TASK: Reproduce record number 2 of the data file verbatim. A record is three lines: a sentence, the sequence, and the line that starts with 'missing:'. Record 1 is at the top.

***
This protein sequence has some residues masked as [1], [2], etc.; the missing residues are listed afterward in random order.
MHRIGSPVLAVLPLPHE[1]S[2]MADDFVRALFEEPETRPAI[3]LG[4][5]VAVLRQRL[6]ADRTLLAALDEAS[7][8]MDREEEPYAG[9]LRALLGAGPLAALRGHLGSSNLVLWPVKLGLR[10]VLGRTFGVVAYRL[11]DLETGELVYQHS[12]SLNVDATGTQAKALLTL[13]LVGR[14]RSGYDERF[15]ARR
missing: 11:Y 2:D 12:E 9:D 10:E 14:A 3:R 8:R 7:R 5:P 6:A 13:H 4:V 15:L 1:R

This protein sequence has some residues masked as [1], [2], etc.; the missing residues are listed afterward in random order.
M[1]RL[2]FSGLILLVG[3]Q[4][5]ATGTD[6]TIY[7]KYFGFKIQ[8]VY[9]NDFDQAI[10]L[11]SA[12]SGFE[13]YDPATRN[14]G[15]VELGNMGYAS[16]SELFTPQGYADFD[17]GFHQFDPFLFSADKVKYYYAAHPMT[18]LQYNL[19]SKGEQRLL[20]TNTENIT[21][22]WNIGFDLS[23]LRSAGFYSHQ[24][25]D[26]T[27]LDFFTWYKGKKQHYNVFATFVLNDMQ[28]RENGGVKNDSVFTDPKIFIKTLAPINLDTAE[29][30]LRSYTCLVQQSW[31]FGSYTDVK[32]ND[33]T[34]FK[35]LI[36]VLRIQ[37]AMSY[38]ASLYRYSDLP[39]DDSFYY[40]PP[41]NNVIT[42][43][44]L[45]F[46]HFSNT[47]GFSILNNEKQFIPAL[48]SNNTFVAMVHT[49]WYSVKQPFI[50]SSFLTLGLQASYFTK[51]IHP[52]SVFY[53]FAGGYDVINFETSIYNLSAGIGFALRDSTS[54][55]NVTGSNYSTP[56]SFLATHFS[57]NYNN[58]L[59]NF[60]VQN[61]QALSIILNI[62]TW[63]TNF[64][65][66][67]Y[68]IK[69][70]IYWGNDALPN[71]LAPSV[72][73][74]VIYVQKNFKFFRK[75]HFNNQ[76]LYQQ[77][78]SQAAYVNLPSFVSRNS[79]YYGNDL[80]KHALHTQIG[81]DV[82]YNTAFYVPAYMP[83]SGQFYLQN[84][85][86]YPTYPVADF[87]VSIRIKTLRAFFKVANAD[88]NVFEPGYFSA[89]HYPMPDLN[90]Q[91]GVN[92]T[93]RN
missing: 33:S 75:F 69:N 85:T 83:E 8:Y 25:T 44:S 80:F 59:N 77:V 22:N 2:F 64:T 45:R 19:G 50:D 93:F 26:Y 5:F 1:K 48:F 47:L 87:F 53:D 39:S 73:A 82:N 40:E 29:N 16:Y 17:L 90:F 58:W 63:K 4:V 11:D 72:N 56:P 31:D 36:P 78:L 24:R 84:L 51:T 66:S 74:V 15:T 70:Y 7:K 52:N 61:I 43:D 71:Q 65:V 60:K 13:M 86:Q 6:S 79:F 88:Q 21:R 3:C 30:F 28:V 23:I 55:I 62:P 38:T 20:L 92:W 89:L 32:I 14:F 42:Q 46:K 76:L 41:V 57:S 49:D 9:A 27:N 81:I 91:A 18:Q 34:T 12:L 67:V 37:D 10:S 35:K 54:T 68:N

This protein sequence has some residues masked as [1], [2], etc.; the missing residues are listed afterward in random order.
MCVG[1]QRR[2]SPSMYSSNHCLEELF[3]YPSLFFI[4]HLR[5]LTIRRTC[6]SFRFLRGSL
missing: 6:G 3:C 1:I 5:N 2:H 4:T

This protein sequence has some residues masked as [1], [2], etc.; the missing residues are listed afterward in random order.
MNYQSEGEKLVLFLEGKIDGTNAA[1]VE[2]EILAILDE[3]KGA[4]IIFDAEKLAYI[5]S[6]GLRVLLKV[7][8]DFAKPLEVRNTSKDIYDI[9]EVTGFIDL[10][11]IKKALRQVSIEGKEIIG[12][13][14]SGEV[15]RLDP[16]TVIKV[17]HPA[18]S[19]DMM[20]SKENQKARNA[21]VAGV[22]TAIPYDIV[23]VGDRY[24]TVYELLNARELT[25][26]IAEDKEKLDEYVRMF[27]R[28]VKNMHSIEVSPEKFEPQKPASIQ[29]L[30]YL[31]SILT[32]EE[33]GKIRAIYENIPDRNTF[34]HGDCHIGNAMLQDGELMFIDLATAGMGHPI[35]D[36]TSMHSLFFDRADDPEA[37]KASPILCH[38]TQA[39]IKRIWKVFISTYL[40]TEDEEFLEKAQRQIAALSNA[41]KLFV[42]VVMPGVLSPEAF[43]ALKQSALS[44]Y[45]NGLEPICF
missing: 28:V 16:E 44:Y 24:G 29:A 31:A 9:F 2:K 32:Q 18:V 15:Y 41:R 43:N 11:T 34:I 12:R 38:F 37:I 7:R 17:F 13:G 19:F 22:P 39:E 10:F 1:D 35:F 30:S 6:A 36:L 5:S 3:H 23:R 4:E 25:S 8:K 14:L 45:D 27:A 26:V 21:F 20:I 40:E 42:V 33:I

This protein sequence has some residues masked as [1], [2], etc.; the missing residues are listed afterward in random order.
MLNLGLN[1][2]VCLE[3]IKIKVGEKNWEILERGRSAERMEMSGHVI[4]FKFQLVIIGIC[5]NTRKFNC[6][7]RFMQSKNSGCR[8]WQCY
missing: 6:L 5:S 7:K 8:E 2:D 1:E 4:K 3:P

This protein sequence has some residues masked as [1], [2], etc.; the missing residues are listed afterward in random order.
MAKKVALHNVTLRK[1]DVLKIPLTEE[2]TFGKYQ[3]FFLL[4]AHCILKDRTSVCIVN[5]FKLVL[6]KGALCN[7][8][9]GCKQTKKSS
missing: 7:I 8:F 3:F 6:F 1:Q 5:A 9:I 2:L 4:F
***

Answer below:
This protein sequence has some residues masked as [1], [2], etc.; the missing residues are listed afterward in random order.
M[1]RL[2]FSGLILLVG[3]Q[4][5]ATGTD[6]TIY[7]KYFGFKIQ[8]VY[9]NDFDQAI[10]L[11]SA[12]SGFE[13]YDPATRN[14]G[15]VELGNMGYAS[16]SELFTPQGYADFD[17]GFHQFDPFLFSADKVKYYYAAHPMT[18]LQYNL[19]SKGEQRLL[20]TNTENIT[21][22]WNIGFDLS[23]LRSAGFYSHQ[24][25]D[26]T[27]LDFFTWYKGKKQHYNVFATFVLNDMQ[28]RENGGVKNDSVFTDPKIFIKTLAPINLDTAE[29][30]LRSYTCLVQQSW[31]FGSYTDVK[32]ND[33]T[34]FK[35]LI[36]VLRIQ[37]AMSY[38]ASLYRYSDLP[39]DDSFYY[40]PP[41]NNVIT[42][43][44]L[45]F[46]HFSNT[47]GFSILNNEKQFIPAL[48]SNNTFVAMVHT[49]WYSVKQPFI[50]SSFLTLGLQASYFTK[51]IHP[52]SVFY[53]FAGGYDVINFETSIYNLSAGIGFALRDSTS[54][55]NVTGSNYSTP[56]SFLATHFS[57]NYNN[58]L[59]NF[60]VQN[61]QALSIILNI[62]TW[63]TNF[64][65][66][67]Y[68]IK[69][70]IYWGNDALPN[71]LAPSV[72][73][74]VIYVQKNFKFFRK[75]HFNNQ[76]LYQQ[77][78]SQAAYVNLPSFVSRNS[79]YYGNDL[80]KHALHTQIG[81]DV[82]YNTAFYVPAYMP[83]SGQFYLQN[84][85][86]YPTYPVADF[87]VSIRIKTLRAFFKVANAD[88]NVFEPGYFSA[89]HYPMPDLN[90]Q[91]GVN[92]T[93]RN
missing: 33:S 75:F 69:N 85:T 83:E 8:Y 25:T 44:S 80:F 59:N 77:V 22:N 2:F 64:T 45:R 19:G 50:D 93:F 26:Y 5:F 1:K 48:F 47:L 87:F 53:D 39:S 73:A 82:N 40:E 29:N 16:Y 17:L 90:F 58:W 63:K 4:V 11:D 72:N 56:P 31:D 36:P 78:L 24:R 84:L 51:T 66:S 74:V 15:T 70:Y 7:K 52:N 61:I 43:D 71:Q 65:V 60:K 13:M 86:Q 6:S 79:F 88:Q 21:R 3:C 30:F 28:V 23:I 55:I 62:P 38:T 20:L 92:W 89:L 32:I 14:F 42:Q 46:K 76:L 41:V 57:S 49:D 9:A 27:N 81:I 91:A 18:Q 34:T 12:L 67:V 37:D 10:S 35:K 54:T 68:N